Confessions of my Past, Present and Future
My literary past, the origin of my love of horror belonged, without a doubt, to R. L. Stine. I was infatuated with and collected the Goosebumps series.
Somewhere in my basement, this collection lurked in the dark for my children to grow old enough (until I began working on this feature and went and dug them out to wallow in memories).
From The Curse of the Mummy’s Tomb to Be Careful What You Wish For to The Cuckoo Clock of Doom, I devoured these books as soon as I lay hands on them. Usually, I would sprint through the length of the story in a single sitting. Then I read them over and over until I owned the next one. I occupied the protagonist’s skin; I lived in the world inside those pages. Simply, the books consumed me.
The Goosebumps series established a special place in my heart and in my mind. Even as I grew older, it lingered. R. L. Stine had a series for “older” children, Fear Street, and while I did enjoy the books, the connection was not the same. There was something special about the Goosebumps books, either in how they resonated with me or in the place I was in when I met them.
My infatuation with the Goosebumps books did coincide with the discovery of my love for writing, both around fourth grade in elementary school. I blazed through every book I could get my hands on, and if I enjoyed it, I would read it over and over until the pages wore thin. Goosebumps offered a safe mixture of the Halloween, mild horror, and macabre I was learning that I loved. I found myself writing stories reminiscent of the style and singing the pen name C. M. Bergling.
The inspiration I drew out of the Goosebumps book was horror in the everyday. In each book, R. L. Stine crafted fright and unnerve out of the mundane everyday situations of my age group. A Halloween costume, piano lessons, the school auditorium. These things were familiar, things I could relate to and that were also in no way innately terrifying. The talent and the draw was transforming these innocuous elements into something heinous, haunted, or villain.
Reading these books made me look at my daily life differently, caused me to imagine the horror living below the veneer of the normal sunny world. Anything could be made scary, and that opened my writing world to limitless possibilities.
Just writing this minute glimpse into my past had me digging through the basement to unearth my box of Goosebumps books to give to my daughter, who is still only four and may not even end up liking horror. The nostalgia at glancing over the cover art and smelling those pages was palpable. When I touched the books again, I was eleven years old, curled up on the hideous floral couch in our living room, listening to my mother clean the kitchen. The memories remain vivid, clearly reiterating what an effect this series had on me.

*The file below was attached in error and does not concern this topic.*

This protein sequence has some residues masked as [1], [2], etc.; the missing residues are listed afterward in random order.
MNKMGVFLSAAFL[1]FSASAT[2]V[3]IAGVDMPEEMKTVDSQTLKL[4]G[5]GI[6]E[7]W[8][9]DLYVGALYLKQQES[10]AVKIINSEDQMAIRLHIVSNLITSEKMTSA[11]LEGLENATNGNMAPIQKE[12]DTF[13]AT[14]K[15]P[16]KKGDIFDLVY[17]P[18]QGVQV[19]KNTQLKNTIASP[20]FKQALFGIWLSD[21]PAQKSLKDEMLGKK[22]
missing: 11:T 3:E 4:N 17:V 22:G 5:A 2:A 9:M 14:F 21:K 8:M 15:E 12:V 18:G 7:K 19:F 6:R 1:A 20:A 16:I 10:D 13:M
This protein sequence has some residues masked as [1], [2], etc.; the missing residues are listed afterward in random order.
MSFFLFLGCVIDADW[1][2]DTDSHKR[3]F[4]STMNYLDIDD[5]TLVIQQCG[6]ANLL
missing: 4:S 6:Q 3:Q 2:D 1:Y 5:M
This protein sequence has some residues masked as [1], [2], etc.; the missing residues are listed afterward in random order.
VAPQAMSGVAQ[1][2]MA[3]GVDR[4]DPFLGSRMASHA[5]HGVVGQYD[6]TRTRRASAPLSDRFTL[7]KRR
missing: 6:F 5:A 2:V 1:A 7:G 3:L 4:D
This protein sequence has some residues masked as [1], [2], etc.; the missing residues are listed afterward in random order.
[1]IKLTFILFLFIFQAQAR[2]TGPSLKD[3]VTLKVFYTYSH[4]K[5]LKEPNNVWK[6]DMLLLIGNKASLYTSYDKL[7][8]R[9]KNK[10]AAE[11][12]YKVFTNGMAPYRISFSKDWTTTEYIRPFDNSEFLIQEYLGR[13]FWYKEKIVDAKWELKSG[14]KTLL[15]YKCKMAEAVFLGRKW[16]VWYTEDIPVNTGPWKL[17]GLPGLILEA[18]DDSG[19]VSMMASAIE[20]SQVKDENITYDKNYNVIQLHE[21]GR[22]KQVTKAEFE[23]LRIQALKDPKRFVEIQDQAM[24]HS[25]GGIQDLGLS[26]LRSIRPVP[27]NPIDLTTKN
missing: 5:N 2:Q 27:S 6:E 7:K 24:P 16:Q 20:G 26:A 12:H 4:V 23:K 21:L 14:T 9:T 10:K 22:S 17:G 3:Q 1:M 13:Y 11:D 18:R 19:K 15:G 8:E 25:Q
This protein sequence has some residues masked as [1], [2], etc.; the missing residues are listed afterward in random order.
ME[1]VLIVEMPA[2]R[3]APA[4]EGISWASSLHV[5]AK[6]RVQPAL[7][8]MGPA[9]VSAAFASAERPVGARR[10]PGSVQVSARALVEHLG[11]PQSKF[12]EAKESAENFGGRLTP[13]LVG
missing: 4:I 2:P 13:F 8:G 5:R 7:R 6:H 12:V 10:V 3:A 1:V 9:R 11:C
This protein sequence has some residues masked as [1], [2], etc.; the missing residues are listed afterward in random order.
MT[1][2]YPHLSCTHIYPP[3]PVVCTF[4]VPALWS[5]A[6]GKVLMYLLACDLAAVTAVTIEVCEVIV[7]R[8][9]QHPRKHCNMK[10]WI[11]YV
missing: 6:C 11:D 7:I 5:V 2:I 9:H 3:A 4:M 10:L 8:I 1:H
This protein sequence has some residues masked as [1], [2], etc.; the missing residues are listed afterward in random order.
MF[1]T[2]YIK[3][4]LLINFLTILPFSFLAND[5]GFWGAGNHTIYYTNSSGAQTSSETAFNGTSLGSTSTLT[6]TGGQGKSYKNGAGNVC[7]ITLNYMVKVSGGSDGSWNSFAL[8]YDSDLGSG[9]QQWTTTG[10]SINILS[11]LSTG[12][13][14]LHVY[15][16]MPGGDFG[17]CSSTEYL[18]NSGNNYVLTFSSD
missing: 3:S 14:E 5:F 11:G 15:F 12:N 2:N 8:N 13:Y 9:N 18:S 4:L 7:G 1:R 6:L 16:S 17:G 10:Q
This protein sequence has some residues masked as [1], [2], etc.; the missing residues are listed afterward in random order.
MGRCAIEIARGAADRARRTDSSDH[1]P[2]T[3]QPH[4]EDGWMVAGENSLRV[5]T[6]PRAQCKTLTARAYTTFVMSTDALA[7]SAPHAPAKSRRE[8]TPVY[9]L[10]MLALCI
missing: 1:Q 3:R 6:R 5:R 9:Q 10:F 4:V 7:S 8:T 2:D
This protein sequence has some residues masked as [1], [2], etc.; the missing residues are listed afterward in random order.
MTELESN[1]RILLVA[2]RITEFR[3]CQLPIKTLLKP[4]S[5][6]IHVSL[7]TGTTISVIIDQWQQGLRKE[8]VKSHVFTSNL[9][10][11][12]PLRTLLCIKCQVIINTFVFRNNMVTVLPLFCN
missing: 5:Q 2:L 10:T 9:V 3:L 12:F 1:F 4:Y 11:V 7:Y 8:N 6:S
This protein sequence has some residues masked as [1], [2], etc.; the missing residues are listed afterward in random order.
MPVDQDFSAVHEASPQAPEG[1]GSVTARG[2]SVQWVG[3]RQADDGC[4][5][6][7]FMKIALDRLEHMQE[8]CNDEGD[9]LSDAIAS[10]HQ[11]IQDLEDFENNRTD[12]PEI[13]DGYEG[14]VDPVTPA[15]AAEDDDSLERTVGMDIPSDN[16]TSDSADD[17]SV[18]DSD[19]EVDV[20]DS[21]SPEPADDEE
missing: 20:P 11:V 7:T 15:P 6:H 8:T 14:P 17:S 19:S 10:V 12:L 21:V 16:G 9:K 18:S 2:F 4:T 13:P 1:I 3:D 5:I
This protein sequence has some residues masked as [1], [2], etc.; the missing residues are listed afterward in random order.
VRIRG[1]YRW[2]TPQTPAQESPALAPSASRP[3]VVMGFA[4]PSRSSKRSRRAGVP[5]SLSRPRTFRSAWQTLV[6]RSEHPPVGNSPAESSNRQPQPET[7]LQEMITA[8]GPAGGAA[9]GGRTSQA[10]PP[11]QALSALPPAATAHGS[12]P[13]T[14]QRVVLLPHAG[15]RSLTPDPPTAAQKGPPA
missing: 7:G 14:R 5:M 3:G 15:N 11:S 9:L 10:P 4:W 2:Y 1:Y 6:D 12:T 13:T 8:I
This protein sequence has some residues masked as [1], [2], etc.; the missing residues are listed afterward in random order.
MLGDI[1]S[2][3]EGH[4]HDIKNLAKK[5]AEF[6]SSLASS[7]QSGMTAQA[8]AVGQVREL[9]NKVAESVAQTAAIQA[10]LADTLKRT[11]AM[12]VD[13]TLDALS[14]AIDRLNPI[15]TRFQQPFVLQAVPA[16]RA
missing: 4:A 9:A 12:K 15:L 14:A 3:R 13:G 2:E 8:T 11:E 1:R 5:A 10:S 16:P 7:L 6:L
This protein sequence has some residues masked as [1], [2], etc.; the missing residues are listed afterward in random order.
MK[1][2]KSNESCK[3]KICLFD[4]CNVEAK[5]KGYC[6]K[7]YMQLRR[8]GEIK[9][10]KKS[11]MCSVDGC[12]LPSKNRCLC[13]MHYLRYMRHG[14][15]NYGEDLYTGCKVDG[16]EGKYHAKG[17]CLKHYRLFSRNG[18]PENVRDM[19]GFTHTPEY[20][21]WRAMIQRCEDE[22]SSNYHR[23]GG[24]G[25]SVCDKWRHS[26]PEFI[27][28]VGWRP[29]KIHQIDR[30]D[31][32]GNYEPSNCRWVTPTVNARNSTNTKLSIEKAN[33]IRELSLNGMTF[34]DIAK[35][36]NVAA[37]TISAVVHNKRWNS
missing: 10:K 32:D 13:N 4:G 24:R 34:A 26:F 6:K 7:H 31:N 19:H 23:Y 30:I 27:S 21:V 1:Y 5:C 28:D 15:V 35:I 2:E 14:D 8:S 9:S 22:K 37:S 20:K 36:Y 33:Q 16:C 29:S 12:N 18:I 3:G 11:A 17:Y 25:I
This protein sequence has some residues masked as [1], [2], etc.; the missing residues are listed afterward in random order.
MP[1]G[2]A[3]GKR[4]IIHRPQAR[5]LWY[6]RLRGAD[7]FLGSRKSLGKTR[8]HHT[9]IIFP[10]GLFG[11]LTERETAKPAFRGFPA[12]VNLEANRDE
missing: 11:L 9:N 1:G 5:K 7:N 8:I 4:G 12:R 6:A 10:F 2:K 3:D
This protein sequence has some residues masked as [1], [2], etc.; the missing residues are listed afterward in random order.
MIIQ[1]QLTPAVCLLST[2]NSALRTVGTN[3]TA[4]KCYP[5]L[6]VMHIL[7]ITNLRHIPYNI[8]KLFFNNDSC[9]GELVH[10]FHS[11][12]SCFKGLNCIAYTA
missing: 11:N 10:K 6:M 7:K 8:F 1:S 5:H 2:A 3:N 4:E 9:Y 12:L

Unfortunately, my present has not allotted any time for reading. At all. Ever since I had two babies and added the career of published author to my existing day job, my reading ingest includes board books, Disney princesses, and Dr. Seuss. I could write (at length) about my children’s books preferences as to which do not feature an airhead princess or a moron farm animal and which teach my children something I might actually want them to emulate and which do not make me want to kill myself. Yet the children’s genre is not one I would consider influential on my brain as a reader or my own writing.
I truly miss reading. The void has left part of my mind dormant and a part of my soul vacant. Reading has been an integral part of my life since I learned how to decode the symbols on the page. There simply are not enough hours in the day. Yet, for now, my own writing and my young family take priority. Instead, I will identify the paradigm-shifting books I read in my adulthood.
I have always enjoyed Stephen King, from my youth spent picking through the local library to the present on the glowing screen of my Kindle. I do not care that he has ascended to household name and pop fiction. I do not care that he so often takes his plot one step too far at the end. He lures me into unnumbered other worlds, and I consider that a consistent success.
His definitive work for me, the novel that impacted me and my own writing, was Gerald’s Game. This book had me wrapped around the cover with a white knuckle grip; I could gnaw on the suspense between my clenched teeth.
Gerald’s Game taught me that nothing has to happen to create fear; sometimes terror exists in the void and in the quiet. The prose also conveyed that just being trapped could be the most debilitating scenario.